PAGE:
MEMS technology shrinks loudspeakers

March 19, 2018 // By Christoph Hammerschmidt
Miniature MEMS-based speakers could revolutionize speech and music reproduction in mobile communication devices. They combine the advantages of a large frequency bandwidth and high acoustic quality with the ability to generate very high sound levels. Nevertheless, they are so tiny that they can be integrated into headphones.

Such micro-loudspeakers were developed by the Fraunhofer Institutes for Digital Media Technology (IDMT) and Silicon Technology (ISIT). MEMS technology stands for microelectromechanical systems and combines classical semiconductor technology with miniature mechanics in the micrometer range. The ISIT scientists are thus heralding a paradigm shift:  Loudspeakers can thus be made of silicon in the same way as computer chips. This allows high quantities to be produced at comparatively low prices.

Both Institutes have been working for three years on the joint research project "Smart Speaker - Smart MEMS speakers for mobile applications" on the development of energy-efficient and completely integrable chip-based loudspeakers. While Fraunhofer ISIT is responsible for the development and pilot production of piezoelectric microdrives and their integration into highly miniaturized intelligent microsystems, Fraunhofer IDMT deals with the intelligent signal control of miniature loudspeakers.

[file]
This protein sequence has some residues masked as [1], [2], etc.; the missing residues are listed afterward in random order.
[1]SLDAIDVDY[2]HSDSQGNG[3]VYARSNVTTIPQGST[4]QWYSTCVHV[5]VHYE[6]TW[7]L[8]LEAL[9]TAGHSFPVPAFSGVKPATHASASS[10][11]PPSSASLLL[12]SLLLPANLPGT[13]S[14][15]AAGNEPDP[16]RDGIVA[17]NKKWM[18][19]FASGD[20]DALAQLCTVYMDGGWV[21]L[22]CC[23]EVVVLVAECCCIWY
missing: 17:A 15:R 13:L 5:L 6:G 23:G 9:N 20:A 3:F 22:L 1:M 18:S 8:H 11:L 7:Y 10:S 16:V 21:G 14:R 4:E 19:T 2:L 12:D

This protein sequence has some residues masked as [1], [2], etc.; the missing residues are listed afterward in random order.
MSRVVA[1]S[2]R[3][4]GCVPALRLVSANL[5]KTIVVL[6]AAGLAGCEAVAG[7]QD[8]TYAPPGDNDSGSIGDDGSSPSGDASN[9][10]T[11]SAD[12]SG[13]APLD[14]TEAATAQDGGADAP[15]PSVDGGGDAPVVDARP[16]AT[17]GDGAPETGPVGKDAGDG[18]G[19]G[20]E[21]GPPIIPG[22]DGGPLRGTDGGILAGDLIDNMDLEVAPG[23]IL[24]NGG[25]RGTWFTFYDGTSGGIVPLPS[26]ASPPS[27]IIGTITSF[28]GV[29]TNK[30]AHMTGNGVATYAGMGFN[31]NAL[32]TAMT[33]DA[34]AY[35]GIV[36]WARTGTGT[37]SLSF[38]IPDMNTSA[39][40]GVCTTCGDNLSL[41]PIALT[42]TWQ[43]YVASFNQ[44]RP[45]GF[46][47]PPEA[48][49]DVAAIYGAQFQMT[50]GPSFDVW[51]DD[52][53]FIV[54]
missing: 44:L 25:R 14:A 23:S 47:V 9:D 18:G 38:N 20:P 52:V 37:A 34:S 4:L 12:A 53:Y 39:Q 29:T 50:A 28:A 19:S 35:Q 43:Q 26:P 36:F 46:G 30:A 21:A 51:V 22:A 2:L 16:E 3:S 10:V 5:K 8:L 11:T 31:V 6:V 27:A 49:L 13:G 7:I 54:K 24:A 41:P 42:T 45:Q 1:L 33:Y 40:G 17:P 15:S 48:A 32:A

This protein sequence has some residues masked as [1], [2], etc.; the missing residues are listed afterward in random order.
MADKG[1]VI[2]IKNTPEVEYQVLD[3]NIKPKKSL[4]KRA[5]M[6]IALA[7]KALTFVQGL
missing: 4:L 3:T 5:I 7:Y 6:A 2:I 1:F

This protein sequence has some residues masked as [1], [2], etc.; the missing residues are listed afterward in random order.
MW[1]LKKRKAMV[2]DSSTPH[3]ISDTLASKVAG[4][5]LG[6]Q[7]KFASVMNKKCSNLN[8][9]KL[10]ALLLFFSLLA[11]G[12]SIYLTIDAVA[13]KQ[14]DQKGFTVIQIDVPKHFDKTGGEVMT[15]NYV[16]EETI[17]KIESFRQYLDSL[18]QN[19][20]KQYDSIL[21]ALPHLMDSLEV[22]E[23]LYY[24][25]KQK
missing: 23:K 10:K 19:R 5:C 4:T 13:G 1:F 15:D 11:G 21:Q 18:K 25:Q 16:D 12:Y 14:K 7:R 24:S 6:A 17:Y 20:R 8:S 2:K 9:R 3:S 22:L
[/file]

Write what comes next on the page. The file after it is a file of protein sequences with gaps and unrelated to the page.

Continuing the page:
The breakthrough has now been achieved. The characteristics of the chip-based loudspeaker are impressive: With currently a area of 4x4 millimeters, the MEMS loudspeaker can be optimally integrated into headphones, hearables and hearing aids. They cover the entire frequency range from 20 Hz to 20 kHz as a one-way system – comparable HiFi loudspeakers typically consist of woofer, a midrange loudspeaker and a tweeter for the high frequencies. The tiny MEMS speakers achieve a sound pressure level of 110 dB for in-the-ear applications - this corresponds to the noise level of a jet aircraft at a distance of 100 meters.


s